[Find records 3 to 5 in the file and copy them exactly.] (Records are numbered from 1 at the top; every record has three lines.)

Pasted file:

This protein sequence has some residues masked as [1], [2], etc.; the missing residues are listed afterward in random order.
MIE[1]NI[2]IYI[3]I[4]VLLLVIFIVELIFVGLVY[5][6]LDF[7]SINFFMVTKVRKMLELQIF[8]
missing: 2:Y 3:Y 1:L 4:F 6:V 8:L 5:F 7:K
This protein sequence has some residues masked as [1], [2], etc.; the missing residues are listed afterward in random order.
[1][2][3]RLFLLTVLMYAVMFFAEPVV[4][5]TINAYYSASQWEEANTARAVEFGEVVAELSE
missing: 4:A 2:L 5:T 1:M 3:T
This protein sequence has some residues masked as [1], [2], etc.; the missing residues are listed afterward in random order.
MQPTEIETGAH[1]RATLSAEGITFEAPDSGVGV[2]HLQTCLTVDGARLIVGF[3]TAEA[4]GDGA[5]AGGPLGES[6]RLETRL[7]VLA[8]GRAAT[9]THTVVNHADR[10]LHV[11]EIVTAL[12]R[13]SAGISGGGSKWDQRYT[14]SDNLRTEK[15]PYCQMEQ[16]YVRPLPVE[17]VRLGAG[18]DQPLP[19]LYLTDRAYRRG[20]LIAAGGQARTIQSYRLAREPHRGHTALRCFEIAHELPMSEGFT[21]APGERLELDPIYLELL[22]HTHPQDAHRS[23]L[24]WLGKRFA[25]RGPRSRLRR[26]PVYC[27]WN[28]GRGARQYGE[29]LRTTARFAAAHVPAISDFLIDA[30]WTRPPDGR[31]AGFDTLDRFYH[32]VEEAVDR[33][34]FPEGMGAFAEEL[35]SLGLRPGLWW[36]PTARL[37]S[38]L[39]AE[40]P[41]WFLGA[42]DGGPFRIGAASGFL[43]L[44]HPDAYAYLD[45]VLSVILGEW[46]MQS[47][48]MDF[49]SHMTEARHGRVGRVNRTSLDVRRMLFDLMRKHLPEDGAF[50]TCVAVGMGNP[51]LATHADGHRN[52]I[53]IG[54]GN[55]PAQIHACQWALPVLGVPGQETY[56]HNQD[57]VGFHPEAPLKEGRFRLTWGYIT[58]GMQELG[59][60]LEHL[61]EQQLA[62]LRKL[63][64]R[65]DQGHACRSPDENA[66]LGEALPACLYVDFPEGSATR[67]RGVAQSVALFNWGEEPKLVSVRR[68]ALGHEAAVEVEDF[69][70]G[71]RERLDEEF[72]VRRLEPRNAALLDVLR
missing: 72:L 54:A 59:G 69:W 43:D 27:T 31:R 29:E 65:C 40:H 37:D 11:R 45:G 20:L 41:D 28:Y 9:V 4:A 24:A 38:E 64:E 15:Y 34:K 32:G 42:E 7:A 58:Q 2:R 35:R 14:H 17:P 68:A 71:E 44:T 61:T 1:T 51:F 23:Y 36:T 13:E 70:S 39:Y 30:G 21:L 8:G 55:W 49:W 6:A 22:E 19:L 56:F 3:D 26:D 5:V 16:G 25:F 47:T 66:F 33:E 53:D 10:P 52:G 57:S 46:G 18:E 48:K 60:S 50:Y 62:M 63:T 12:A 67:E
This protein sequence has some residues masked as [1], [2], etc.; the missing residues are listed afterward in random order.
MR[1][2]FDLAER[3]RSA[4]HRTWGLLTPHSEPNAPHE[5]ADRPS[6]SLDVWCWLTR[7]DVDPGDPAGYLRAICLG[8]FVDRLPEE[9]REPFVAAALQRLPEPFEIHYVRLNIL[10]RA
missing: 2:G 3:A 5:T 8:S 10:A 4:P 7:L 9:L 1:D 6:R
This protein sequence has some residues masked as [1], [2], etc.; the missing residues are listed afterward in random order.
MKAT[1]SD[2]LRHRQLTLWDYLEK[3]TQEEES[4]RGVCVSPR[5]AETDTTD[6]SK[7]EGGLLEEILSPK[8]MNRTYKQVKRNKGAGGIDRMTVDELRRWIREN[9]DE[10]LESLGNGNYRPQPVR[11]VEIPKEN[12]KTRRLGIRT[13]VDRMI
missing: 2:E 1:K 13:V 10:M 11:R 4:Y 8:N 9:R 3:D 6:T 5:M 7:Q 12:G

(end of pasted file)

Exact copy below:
This protein sequence has some residues masked as [1], [2], etc.; the missing residues are listed afterward in random order.
MQPTEIETGAH[1]RATLSAEGITFEAPDSGVGV[2]HLQTCLTVDGARLIVGF[3]TAEA[4]GDGA[5]AGGPLGES[6]RLETRL[7]VLA[8]GRAAT[9]THTVVNHADR[10]LHV[11]EIVTAL[12]R[13]SAGISGGGSKWDQRYT[14]SDNLRTEK[15]PYCQMEQ[16]YVRPLPVE[17]VRLGAG[18]DQPLP[19]LYLTDRAYRRG[20]LIAAGGQARTIQSYRLAREPHRGHTALRCFEIAHELPMSEGFT[21]APGERLELDPIYLELL[22]HTHPQDAHRS[23]L[24]WLGKRFA[25]RGPRSRLRR[26]PVYC[27]WN[28]GRGARQYGE[29]LRTTARFAAAHVPAISDFLIDA[30]WTRPPDGR[31]AGFDTLDRFYH[32]VEEAVDR[33][34]FPEGMGAFAEEL[35]SLGLRPGLWW[36]PTARL[37]S[38]L[39]AE[40]P[41]WFLGA[42]DGGPFRIGAASGFL[43]L[44]HPDAYAYLD[45]VLSVILGEW[46]MQS[47][48]MDF[49]SHMTEARHGRVGRVNRTSLDVRRMLFDLMRKHLPEDGAF[50]TCVAVGMGNP[51]LATHADGHRN[52]I[53]IG[54]GN[55]PAQIHACQWALPVLGVPGQETY[56]HNQD[57]VGFHPEAPLKEGRFRLTWGYIT[58]GMQELG[59][60]LEHL[61]EQQLA[62]LRKL[63][64]R[65]DQGHACRSPDENA[66]LGEALPACLYVDFPEGSATR[67]RGVAQSVALFNWGEEPKLVSVRR[68]ALGHEAAVEVEDF[69][70]G[71]RERLDEEF[72]VRRLEPRNAALLDVLR
missing: 72:L 54:A 59:G 69:W 43:D 27:T 31:R 29:E 65:C 40:H 37:D 11:R 45:G 20:L 41:D 28:Y 9:V 4:A 24:A 38:E 64:E 15:Y 34:K 32:G 42:E 7:A 58:Q 2:R 35:R 14:H 17:P 68:A 71:E 44:T 61:T 1:T 51:F 23:Y 36:T 13:E 70:S 39:Y 30:G 21:L 8:G 55:W 49:W 6:A 22:E 19:L 56:F 3:D 26:D 5:V 16:G 25:F 47:T 66:F 33:E 53:D 10:P 52:G 57:S 46:G 18:E 48:K 60:S 50:Y 62:M 63:T 12:A 67:E
This protein sequence has some residues masked as [1], [2], etc.; the missing residues are listed afterward in random order.
MR[1][2]FDLAER[3]RSA[4]HRTWGLLTPHSEPNAPHE[5]ADRPS[6]SLDVWCWLTR[7]DVDPGDPAGYLRAICLG[8]FVDRLPEE[9]REPFVAAALQRLPEPFEIHYVRLNIL[10]RA
missing: 2:G 3:A 5:T 8:S 10:A 4:P 7:L 9:L 1:D 6:R
This protein sequence has some residues masked as [1], [2], etc.; the missing residues are listed afterward in random order.
MKAT[1]SD[2]LRHRQLTLWDYLEK[3]TQEEES[4]RGVCVSPR[5]AETDTTD[6]SK[7]EGGLLEEILSPK[8]MNRTYKQVKRNKGAGGIDRMTVDELRRWIREN[9]DE[10]LESLGNGNYRPQPVR[11]VEIPKEN[12]KTRRLGIRT[13]VDRMI
missing: 2:E 1:K 13:V 10:M 11:R 4:Y 8:N 9:R 3:D 6:T 5:M 7:Q 12:G